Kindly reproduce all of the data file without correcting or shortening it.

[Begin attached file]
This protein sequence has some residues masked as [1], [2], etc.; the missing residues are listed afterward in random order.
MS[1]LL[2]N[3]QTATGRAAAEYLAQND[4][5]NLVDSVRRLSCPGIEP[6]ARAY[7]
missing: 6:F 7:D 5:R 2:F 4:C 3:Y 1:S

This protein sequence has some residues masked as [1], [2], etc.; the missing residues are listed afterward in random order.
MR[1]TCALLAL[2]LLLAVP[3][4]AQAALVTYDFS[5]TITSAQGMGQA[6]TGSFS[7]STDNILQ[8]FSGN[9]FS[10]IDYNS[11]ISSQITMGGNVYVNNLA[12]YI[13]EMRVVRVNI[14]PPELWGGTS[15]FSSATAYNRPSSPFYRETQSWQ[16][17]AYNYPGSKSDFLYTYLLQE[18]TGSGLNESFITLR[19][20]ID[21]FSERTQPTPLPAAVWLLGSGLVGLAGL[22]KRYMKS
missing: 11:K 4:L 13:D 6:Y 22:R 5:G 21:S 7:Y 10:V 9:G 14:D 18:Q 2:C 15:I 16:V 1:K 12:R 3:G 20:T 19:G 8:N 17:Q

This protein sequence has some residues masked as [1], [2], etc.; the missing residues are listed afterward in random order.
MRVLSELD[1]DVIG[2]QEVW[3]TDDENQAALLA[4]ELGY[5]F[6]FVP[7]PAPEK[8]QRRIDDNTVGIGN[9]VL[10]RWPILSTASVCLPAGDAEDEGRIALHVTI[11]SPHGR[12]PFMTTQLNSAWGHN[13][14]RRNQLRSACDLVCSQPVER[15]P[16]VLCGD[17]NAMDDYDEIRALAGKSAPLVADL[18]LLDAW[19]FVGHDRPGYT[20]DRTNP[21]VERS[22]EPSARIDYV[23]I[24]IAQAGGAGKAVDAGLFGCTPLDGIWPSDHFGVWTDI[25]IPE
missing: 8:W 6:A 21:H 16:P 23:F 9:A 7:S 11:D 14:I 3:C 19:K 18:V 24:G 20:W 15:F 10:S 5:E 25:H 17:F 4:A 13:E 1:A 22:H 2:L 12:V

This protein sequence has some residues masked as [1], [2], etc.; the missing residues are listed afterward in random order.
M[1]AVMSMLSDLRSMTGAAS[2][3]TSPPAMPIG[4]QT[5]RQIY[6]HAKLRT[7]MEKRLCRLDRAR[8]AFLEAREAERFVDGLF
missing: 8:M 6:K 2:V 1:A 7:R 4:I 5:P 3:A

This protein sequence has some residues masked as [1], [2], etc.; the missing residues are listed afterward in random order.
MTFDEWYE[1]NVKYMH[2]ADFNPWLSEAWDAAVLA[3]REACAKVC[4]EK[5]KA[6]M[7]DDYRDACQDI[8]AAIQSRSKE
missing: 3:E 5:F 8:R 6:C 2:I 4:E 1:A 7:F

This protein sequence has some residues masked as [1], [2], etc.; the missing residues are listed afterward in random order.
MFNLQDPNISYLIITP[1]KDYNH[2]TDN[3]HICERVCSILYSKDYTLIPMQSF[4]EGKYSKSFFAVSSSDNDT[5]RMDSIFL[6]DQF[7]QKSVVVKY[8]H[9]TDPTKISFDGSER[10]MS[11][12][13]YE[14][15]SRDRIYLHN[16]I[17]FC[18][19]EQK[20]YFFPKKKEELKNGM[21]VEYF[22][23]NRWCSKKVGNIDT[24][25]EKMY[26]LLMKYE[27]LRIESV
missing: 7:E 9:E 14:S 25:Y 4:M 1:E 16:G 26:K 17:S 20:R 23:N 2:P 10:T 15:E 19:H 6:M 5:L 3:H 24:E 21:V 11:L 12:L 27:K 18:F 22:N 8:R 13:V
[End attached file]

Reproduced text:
This protein sequence has some residues masked as [1], [2], etc.; the missing residues are listed afterward in random order.
MS[1]LL[2]N[3]QTATGRAAAEYLAQND[4][5]NLVDSVRRLSCPGIEP[6]ARAY[7]
missing: 6:F 7:D 5:R 2:F 4:C 3:Y 1:S

This protein sequence has some residues masked as [1], [2], etc.; the missing residues are listed afterward in random order.
MR[1]TCALLAL[2]LLLAVP[3][4]AQAALVTYDFS[5]TITSAQGMGQA[6]TGSFS[7]STDNILQ[8]FSGN[9]FS[10]IDYNS[11]ISSQITMGGNVYVNNLA[12]YI[13]EMRVVRVNI[14]PPELWGGTS[15]FSSATAYNRPSSPFYRETQSWQ[16][17]AYNYPGSKSDFLYTYLLQE[18]TGSGLNESFITLR[19][20]ID[21]FSERTQPTPLPAAVWLLGSGLVGLAGL[22]KRYMKS
missing: 11:K 4:L 13:D 6:Y 22:R 5:G 21:S 7:Y 10:V 9:G 14:D 18:Q 2:C 15:I 16:V 1:K 12:R 3:G 20:T 19:G 8:N 17:Q

This protein sequence has some residues masked as [1], [2], etc.; the missing residues are listed afterward in random order.
MRVLSELD[1]DVIG[2]QEVW[3]TDDENQAALLA[4]ELGY[5]F[6]FVP[7]PAPEK[8]QRRIDDNTVGIGN[9]VL[10]RWPILSTASVCLPAGDAEDEGRIALHVTI[11]SPHGR[12]PFMTTQLNSAWGHN[13][14]RRNQLRSACDLVCSQPVER[15]P[16]VLCGD[17]NAMDDYDEIRALAGKSAPLVADL[18]LLDAW[19]FVGHDRPGYT[20]DRTNP[21]VERS[22]EPSARIDYV[23]I[24]IAQAGGAGKAVDAGLFGCTPLDGIWPSDHFGVWTDI[25]IPE
missing: 8:W 6:A 21:H 16:P 23:F 9:A 7:S 11:D 14:I 3:C 19:K 18:V 24:G 20:W 15:F 10:S 5:E 25:H 17:F 4:A 13:E 1:A 22:H 2:L 12:V

This protein sequence has some residues masked as [1], [2], etc.; the missing residues are listed afterward in random order.
M[1]AVMSMLSDLRSMTGAAS[2][3]TSPPAMPIG[4]QT[5]RQIY[6]HAKLRT[7]MEKRLCRLDRAR[8]AFLEAREAERFVDGLF
missing: 8:M 6:K 2:V 1:A 7:R 4:I 5:P 3:A

This protein sequence has some residues masked as [1], [2], etc.; the missing residues are listed afterward in random order.
MTFDEWYE[1]NVKYMH[2]ADFNPWLSEAWDAAVLA[3]REACAKVC[4]EK[5]KA[6]M[7]DDYRDACQDI[8]AAIQSRSKE
missing: 3:E 5:F 8:R 6:C 2:I 4:E 1:A 7:F

This protein sequence has some residues masked as [1], [2], etc.; the missing residues are listed afterward in random order.
MFNLQDPNISYLIITP[1]KDYNH[2]TDN[3]HICERVCSILYSKDYTLIPMQSF[4]EGKYSKSFFAVSSSDNDT[5]RMDSIFL[6]DQF[7]QKSVVVKY[8]H[9]TDPTKISFDGSER[10]MS[11][12][13]YE[14][15]SRDRIYLHN[16]I[17]FC[18][19]EQK[20]YFFPKKKEELKNGM[21]VEYF[22][23]NRWCSKKVGNIDT[24][25]EKMY[26]LLMKYE[27]LRIESV
missing: 7:E 9:E 14:S 25:Y 4:M 1:E 16:G 26:K 17:S 20:R 23:N 2:P 10:T 15:E 19:H 6:M 5:L 3:H 24:E 21:V 11:L 12:L 27:K 18:F 22:N 8:R 13:V